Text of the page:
Gabrielle Roy’s last novel, Windflower is both a moving account of one woman’s tragic dilemma and a sensitive portrait of a society in transition.
About Gabrielle Roy
The Contemporary Gabrielle Roy
Canadian Literature is an academic quarterly that publishes peer-reviewed scholarly articles in French or English related to the field of Canadian literature, broadly defined. The journal’s deep commitment to Canadian writing does not stop there. We also publish book reviews of critical and creative works, poems, short notes, writings of importance that have been rediscovered in the archives, interviews with writers, and articles by writers about their craft.
Break of day
Colette began writing Break of Day in her early fifties, at Saint-Tropez on the Côte d'Azur, where she had bought a small house after the breakup of her second marriage. The novel's theme—the renunciation of love and the return to an independent existence supported and enriched by the beauty and peace of nature—grows out of Colette's own period of self-assessment in the middle of her life. A collection of subtle reflections about love and life, it is among her most thoughtful and stylistically bold works.
Cheri and The last of Cheri
Chéri, together with The Last of Chéri, is a classic story of a love affair between a very young man and a charming older woman. The amour between Fred Peloux, the beautiful gigolo known as Chéri, and the courtesan Léa de Lonval tenderly depicts the devotion that stems from desire, and is an honest account of the most human preoccupations of youth and middle age. With compassionate insight Colette paints a full-length double portrait using an impressionistic style all her own.
Gigi is the story of a young girl being raised in a household more concerned with success and money than with the desires of the heart. But Gigi is uninterested in the dishonest society life she observes all around her and remains exasperatingly Gigi.
The collected stories of Colette
The Collected Stories of Colette beings together in one volume for the first time in any language the comprehensive collection of short stories by the novelist known worldwide as Colette, and now acknowledged, with Proust, as the most original French narrative writer of the first half of our century. of the one hundred stories gathered here, thirty-one appear for the first time in English and another twenty-nine have been newly translated for this volume.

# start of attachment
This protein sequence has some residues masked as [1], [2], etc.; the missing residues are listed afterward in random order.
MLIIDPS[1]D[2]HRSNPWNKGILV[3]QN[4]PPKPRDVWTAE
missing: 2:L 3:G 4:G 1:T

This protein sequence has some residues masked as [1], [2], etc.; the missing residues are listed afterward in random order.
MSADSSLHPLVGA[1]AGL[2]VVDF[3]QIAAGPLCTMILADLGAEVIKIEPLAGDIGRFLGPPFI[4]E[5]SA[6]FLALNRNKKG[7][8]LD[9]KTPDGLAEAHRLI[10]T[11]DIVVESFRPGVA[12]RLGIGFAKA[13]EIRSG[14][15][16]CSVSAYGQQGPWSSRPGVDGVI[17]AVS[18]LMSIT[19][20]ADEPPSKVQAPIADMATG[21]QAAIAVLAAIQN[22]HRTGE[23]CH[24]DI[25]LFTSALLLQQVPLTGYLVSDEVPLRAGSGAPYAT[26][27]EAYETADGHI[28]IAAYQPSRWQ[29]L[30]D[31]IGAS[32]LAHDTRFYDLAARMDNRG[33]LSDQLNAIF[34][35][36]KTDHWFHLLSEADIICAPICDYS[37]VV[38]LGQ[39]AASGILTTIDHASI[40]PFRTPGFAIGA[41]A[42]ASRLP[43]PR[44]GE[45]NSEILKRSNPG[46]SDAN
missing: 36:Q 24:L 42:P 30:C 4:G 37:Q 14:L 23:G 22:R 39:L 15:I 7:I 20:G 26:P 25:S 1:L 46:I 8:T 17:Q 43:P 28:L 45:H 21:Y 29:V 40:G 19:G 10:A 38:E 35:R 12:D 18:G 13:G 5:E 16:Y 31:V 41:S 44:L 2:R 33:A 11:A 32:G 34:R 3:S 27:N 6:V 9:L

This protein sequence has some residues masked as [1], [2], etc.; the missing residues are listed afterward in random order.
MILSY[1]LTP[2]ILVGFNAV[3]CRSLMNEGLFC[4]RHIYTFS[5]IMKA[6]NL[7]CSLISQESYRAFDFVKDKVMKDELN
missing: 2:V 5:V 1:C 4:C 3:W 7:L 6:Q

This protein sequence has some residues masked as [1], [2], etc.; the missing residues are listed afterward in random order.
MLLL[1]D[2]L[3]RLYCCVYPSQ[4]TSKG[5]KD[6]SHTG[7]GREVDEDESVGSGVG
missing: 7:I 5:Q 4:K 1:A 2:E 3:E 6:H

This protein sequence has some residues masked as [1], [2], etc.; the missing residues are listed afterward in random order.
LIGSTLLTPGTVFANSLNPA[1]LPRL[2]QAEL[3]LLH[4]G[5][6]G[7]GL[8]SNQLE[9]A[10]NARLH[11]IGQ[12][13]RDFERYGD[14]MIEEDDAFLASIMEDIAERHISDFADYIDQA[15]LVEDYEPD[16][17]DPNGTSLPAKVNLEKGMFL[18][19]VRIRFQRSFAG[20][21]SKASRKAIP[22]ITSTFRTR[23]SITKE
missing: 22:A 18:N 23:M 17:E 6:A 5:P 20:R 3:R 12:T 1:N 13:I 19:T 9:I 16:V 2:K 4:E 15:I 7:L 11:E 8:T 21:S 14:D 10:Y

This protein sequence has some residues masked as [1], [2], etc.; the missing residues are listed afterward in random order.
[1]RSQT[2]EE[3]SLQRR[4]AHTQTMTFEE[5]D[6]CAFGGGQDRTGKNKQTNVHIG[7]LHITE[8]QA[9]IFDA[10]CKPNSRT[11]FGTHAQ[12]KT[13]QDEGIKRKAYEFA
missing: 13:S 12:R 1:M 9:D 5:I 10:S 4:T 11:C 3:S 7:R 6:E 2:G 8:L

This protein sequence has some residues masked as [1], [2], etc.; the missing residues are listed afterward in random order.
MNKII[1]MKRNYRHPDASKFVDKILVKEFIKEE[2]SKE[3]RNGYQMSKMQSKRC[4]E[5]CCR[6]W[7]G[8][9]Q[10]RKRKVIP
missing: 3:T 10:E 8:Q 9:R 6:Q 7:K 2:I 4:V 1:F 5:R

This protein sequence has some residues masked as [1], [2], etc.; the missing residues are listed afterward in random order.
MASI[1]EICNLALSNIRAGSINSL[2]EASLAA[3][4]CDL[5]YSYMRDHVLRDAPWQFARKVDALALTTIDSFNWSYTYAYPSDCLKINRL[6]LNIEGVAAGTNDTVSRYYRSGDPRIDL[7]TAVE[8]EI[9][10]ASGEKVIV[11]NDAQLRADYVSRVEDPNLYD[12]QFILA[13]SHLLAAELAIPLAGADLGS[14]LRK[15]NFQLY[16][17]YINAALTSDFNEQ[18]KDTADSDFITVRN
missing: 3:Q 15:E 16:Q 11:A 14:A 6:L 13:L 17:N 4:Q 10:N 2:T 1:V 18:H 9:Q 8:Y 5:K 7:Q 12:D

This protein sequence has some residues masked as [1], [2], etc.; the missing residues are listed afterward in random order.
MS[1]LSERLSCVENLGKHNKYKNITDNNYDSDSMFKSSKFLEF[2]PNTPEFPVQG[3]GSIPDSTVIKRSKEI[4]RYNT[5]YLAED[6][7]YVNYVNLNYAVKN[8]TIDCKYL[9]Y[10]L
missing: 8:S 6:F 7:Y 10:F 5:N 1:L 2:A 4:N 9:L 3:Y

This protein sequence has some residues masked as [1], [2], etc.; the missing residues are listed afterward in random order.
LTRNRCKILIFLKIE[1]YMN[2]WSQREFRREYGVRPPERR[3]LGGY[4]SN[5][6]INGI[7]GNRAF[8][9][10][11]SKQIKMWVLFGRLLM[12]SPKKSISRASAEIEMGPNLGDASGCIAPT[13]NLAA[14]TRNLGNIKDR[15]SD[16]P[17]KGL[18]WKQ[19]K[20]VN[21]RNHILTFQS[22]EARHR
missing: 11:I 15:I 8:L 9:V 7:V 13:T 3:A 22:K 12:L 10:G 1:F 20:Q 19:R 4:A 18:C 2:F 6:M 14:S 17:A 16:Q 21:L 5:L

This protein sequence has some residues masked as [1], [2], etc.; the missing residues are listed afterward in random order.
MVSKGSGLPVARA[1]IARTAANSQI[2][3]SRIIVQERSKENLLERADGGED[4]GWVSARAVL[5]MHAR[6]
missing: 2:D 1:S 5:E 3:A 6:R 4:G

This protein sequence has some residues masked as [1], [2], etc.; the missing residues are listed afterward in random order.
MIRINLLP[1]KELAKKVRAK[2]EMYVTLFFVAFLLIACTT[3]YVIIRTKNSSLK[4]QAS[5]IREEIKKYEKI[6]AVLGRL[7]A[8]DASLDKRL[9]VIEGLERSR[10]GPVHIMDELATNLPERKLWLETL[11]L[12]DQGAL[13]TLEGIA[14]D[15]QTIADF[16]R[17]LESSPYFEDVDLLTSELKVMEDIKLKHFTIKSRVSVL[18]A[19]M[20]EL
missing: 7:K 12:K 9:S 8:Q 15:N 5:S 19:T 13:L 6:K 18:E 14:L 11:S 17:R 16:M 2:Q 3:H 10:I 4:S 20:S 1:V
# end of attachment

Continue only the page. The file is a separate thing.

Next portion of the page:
The complete Claudine
Colette, prodded by her first husband, Willy, began her writing career with Claudine at School, which catapulted the young author into instant, sensational success. Among the most autobiographical of Colette's works, these four novels are dominated by the child-woman Claudine, whose strength, humor, and zest for living make her seem almost a symbol for the life force.
Janet Flanner described these books as "amazing writing on the almost girlish search for the absolute of happiness in physical love . . . recorded by a literary brain always wide awake on the pillow."
My Mother's house and Sido
My Mother's House and Sido, Colette plays fictional variations on the themes of childhood, family, and, above all, her mother. Vividly alive, fond of cities, music, theater, and books, Sido devoted herself to her village, Saint-Saveur; to her garden, with its inhabitants and its animals; and, especially, to her children, particularly her youngest, whom she called Minet-Chéri. Unlike Gigi and Chéri, which focus largely on sexual love and its repercussions, My Mother's House and Sido center on the compelling figure of a powerful, nurturing woman in late-nineteenth-century rural France, conveying the impact she had on her community and on her daughter—who grew up to be a great writer.
Thirty-three years-old and recently divorced, Renée Néré has begun a new life on her own, supporting herself as a music-hall artist. Maxime, a rich and idle bachelor, intrudes on her independent existence and offers his love and the comforts of marriage. A provincial tour puts distance between them and enables Renée, in a moving series of leters and meditations, to resolve alone the struggle between her need to be loved and her need to have a life and work of her own.